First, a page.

Background & aims: Arterioportal fistulas (APFs) are rare vascular disorders of the mesenteric circulation. The aim of this study was to determine the etiology, anatomical location, and main symptom at presentation of APFs, and analyze the various modes of treatment.
Methods: The etiology, clinical presentation, radiographs, and treatment of 12 patients with APFs are reported in detail, and another 76 cases published since 1980 are reviewed.
Results: APFs result from trauma (n = 25, 28%), iatrogenic procedures (n = 14, 16%), congenital vascular malformations (n = 13, 15%), tumor (n = 13, 15%), aneurysm (n = 12, 14%), and other causes (n = 11, 12%). The origin of APFs is the hepatic artery in the majority of patients (n = 56, 65%). The main symptoms at presentation are lower or upper gastrointestinal bleeding (n = 29, 33%), ascites (n = 23, 26%), heart failure (n = 4.5%), or diarrhea (n = 4.5%). Radiological intervention provides definitive treatment in 42% (n = 33) of patients, whereas the remainder are treated by surgery alone (n = 27, 31%) or a combination of radiological intervention and surgery (n = 8, 9%).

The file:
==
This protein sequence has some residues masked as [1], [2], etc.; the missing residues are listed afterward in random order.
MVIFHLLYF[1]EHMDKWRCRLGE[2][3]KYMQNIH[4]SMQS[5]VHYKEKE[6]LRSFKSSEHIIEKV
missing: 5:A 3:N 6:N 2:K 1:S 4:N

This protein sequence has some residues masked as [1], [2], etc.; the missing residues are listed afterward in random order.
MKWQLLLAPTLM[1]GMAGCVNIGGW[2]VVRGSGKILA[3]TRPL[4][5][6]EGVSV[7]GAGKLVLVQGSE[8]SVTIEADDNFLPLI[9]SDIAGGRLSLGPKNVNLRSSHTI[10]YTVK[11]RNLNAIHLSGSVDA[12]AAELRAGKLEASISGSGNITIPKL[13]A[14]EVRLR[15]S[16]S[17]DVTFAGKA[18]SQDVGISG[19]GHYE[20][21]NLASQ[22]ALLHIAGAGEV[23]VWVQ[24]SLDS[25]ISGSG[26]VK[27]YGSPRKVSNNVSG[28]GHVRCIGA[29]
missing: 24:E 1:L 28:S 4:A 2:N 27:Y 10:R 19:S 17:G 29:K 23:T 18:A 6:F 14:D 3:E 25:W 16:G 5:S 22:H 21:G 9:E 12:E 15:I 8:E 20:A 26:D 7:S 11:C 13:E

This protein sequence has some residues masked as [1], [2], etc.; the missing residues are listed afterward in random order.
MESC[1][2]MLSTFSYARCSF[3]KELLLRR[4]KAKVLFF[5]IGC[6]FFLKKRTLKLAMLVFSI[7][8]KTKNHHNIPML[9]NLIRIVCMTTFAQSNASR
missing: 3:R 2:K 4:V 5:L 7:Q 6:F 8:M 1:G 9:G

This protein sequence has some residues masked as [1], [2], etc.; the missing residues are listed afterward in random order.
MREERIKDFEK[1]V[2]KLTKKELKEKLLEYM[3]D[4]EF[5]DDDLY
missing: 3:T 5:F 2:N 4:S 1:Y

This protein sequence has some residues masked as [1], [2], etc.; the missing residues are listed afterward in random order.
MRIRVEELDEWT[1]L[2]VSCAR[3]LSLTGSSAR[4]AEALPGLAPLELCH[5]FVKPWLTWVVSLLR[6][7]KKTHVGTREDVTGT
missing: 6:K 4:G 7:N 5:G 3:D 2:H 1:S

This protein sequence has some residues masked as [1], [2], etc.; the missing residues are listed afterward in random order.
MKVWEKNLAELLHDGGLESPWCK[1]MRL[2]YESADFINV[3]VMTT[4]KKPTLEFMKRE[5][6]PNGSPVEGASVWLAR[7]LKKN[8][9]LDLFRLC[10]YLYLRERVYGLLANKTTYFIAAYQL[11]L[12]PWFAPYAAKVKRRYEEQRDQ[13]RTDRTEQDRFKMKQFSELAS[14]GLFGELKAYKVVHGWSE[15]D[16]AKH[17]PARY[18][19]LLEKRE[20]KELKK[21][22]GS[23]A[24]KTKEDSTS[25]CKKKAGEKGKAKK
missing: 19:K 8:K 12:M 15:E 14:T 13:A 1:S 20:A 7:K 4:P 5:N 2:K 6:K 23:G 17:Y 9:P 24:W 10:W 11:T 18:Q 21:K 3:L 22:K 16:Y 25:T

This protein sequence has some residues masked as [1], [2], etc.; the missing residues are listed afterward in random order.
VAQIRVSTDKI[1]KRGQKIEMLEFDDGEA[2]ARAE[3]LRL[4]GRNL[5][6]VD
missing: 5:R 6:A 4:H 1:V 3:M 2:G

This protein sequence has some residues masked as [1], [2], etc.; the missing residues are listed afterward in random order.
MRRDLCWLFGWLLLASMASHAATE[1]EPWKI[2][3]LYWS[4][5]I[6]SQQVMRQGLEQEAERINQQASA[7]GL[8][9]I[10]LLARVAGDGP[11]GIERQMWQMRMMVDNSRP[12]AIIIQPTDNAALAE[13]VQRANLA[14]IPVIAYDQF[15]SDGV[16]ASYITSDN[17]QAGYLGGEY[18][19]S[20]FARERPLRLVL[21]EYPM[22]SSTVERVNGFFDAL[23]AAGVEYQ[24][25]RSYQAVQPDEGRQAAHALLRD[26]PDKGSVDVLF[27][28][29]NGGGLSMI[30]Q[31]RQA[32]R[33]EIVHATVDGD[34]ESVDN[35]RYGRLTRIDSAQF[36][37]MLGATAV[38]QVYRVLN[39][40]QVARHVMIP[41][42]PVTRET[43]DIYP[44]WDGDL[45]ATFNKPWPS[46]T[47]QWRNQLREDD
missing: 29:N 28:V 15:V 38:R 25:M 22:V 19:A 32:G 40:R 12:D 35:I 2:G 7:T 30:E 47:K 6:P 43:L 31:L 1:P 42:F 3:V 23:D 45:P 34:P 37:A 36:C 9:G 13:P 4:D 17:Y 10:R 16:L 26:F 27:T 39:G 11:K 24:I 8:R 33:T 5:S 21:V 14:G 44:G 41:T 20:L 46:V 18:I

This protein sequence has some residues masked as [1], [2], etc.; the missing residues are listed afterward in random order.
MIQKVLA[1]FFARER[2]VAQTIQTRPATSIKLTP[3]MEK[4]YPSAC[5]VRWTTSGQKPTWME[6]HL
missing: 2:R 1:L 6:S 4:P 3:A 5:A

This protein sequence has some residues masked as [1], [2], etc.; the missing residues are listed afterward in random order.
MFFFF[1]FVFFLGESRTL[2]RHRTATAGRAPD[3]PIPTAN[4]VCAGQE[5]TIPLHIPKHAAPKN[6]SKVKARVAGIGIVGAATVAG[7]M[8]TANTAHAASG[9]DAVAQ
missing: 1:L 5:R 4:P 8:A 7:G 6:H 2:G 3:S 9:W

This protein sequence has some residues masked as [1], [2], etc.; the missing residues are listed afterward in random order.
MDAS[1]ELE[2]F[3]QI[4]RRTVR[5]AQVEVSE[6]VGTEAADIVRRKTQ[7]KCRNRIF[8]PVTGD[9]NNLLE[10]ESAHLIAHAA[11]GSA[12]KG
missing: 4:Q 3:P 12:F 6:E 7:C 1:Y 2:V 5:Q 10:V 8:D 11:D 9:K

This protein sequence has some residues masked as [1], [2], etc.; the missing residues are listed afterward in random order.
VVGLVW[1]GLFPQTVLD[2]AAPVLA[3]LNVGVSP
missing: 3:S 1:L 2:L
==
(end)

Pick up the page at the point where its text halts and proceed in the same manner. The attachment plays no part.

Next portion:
Conclusions: APFs result in a protean syndrome variously combining portal hypertension and other hemodynamic imbalances (heart failure, intestinal ischemia). Single or multiple interventional radiological procedures using arterial and/or venous approaches allow definitive treatment of most APFs. With increasing technological advances, it is anticipated that surgery will only be indicated in rare instances after failure of radiological intervention(s).